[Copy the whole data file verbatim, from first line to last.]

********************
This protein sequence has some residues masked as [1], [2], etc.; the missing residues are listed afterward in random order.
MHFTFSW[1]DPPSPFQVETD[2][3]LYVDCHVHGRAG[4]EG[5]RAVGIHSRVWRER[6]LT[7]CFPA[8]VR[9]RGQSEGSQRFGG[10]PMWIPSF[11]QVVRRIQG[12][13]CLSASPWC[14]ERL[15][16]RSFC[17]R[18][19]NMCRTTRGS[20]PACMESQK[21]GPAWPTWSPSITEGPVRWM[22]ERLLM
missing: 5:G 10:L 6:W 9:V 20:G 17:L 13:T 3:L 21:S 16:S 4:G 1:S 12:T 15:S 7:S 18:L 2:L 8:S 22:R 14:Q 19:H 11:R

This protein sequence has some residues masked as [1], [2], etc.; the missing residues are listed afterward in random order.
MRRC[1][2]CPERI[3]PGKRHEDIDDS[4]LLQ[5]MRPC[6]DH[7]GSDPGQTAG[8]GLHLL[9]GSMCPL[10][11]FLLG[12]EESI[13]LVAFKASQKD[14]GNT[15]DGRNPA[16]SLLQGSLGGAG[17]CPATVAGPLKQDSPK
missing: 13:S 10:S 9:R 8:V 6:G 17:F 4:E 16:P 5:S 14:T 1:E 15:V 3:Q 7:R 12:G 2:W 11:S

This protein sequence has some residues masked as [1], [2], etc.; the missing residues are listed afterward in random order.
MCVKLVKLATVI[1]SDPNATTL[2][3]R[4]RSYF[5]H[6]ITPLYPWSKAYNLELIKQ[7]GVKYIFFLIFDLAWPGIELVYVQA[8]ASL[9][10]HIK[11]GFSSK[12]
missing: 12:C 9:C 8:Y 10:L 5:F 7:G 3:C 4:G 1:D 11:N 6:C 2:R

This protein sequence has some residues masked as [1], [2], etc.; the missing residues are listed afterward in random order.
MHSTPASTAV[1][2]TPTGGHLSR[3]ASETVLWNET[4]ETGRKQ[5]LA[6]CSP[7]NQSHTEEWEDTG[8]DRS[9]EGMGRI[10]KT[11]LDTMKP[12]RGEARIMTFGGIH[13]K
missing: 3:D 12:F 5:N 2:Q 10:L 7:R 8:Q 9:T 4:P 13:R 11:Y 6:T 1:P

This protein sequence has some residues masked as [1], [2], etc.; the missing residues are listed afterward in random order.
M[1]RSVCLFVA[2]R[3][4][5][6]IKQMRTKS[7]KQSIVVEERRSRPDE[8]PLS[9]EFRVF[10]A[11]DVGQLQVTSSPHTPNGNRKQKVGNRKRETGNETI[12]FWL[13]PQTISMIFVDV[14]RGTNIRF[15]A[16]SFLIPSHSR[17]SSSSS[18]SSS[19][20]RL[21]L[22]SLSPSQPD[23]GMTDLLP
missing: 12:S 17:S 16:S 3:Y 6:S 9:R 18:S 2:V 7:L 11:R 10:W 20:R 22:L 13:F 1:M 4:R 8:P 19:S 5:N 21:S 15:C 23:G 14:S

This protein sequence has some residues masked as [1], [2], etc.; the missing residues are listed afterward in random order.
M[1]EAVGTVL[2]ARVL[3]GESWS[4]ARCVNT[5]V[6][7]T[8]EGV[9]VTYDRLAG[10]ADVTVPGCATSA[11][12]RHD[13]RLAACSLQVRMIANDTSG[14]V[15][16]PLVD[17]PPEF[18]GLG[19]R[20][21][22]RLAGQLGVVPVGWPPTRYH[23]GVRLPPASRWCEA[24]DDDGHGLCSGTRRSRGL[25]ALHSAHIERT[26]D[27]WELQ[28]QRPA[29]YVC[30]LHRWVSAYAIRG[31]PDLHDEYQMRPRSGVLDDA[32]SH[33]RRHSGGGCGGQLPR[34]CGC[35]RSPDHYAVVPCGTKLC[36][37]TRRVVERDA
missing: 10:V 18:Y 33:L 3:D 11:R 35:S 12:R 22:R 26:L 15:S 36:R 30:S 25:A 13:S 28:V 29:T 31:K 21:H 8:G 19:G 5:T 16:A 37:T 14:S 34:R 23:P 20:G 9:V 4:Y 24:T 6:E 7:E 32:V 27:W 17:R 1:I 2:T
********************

This protein sequence has some residues masked as [1], [2], etc.; the missing residues are listed afterward in random order.
MHFTFSW[1]DPPSPFQVETD[2][3]LYVDCHVHGRAG[4]EG[5]RAVGIHSRVWRER[6]LT[7]CFPA[8]VR[9]RGQSEGSQRFGG[10]PMWIPSF[11]QVVRRIQG[12][13]CLSASPWC[14]ERL[15][16]RSFC[17]R[18][19]NMCRTTRGS[20]PACMESQK[21]GPAWPTWSPSITEGPVRWM[22]ERLLM
missing: 5:G 10:L 6:W 9:V 20:G 17:L 13:T 3:L 21:S 16:S 4:G 1:S 12:T 15:S 7:S 18:L 2:L 8:S 22:R 14:Q 19:H 11:R

This protein sequence has some residues masked as [1], [2], etc.; the missing residues are listed afterward in random order.
MRRC[1][2]CPERI[3]PGKRHEDIDDS[4]LLQ[5]MRPC[6]DH[7]GSDPGQTAG[8]GLHLL[9]GSMCPL[10][11]FLLG[12]EESI[13]LVAFKASQKD[14]GNT[15]DGRNPA[16]SLLQGSLGGAG[17]CPATVAGPLKQDSPK
missing: 13:S 10:S 9:R 8:V 6:G 17:F 4:E 16:P 5:S 14:T 1:E 15:V 3:Q 7:R 12:G 2:W 11:S

This protein sequence has some residues masked as [1], [2], etc.; the missing residues are listed afterward in random order.
MCVKLVKLATVI[1]SDPNATTL[2][3]R[4]RSYF[5]H[6]ITPLYPWSKAYNLELIKQ[7]GVKYIFFLIFDLAWPGIELVYVQA[8]ASL[9][10]HIK[11]GFSSK[12]
missing: 12:C 9:C 8:Y 10:L 5:F 7:G 3:C 4:G 1:D 11:N 6:C 2:R

This protein sequence has some residues masked as [1], [2], etc.; the missing residues are listed afterward in random order.
MHSTPASTAV[1][2]TPTGGHLSR[3]ASETVLWNET[4]ETGRKQ[5]LA[6]CSP[7]NQSHTEEWEDTG[8]DRS[9]EGMGRI[10]KT[11]LDTMKP[12]RGEARIMTFGGIH[13]K
missing: 3:D 12:F 5:N 2:Q 10:L 7:R 8:Q 9:T 4:P 13:R 11:Y 6:T 1:P

This protein sequence has some residues masked as [1], [2], etc.; the missing residues are listed afterward in random order.
M[1]RSVCLFVA[2]R[3][4][5][6]IKQMRTKS[7]KQSIVVEERRSRPDE[8]PLS[9]EFRVF[10]A[11]DVGQLQVTSSPHTPNGNRKQKVGNRKRETGNETI[12]FWL[13]PQTISMIFVDV[14]RGTNIRF[15]A[16]SFLIPSHSR[17]SSSSS[18]SSS[19][20]RL[21]L[22]SLSPSQPD[23]GMTDLLP
missing: 12:S 17:S 16:S 3:Y 6:S 9:R 18:S 2:V 7:L 11:R 10:W 20:R 22:L 13:F 1:M 4:R 8:P 19:S 5:N 21:S 15:C 23:G 14:S

This protein sequence has some residues masked as [1], [2], etc.; the missing residues are listed afterward in random order.
M[1]EAVGTVL[2]ARVL[3]GESWS[4]ARCVNT[5]V[6][7]T[8]EGV[9]VTYDRLAG[10]ADVTVPGCATSA[11][12]RHD[13]RLAACSLQVRMIANDTSG[14]V[15][16]PLVD[17]PPEF[18]GLG[19]R[20][21][22]RLAGQLGVVPVGWPPTRYH[23]GVRLPPASRWCEA[24]DDDGHGLCSGTRRSRGL[25]ALHSAHIERT[26]D[27]WELQ[28]QRPA[29]YVC[30]LHRWVSAYAIRG[31]PDLHDEYQMRPRSGVLDDA[32]SH[33]RRHSGGGCGGQLPR[34]CGC[35]RSPDHYAVVPCGTKLC[36][37]TRRVVERDA
missing: 10:V 18:Y 33:L 3:D 11:R 35:S 12:R 22:R 26:L 15:S 36:R 30:S 25:A 13:S 28:V 29:T 31:K 21:H 8:G 19:G 5:T 16:A 37:T 14:S 34:R 23:P 20:G 9:V 4:Y 24:T 6:E 7:E 32:V 27:W 17:R 1:I 2:T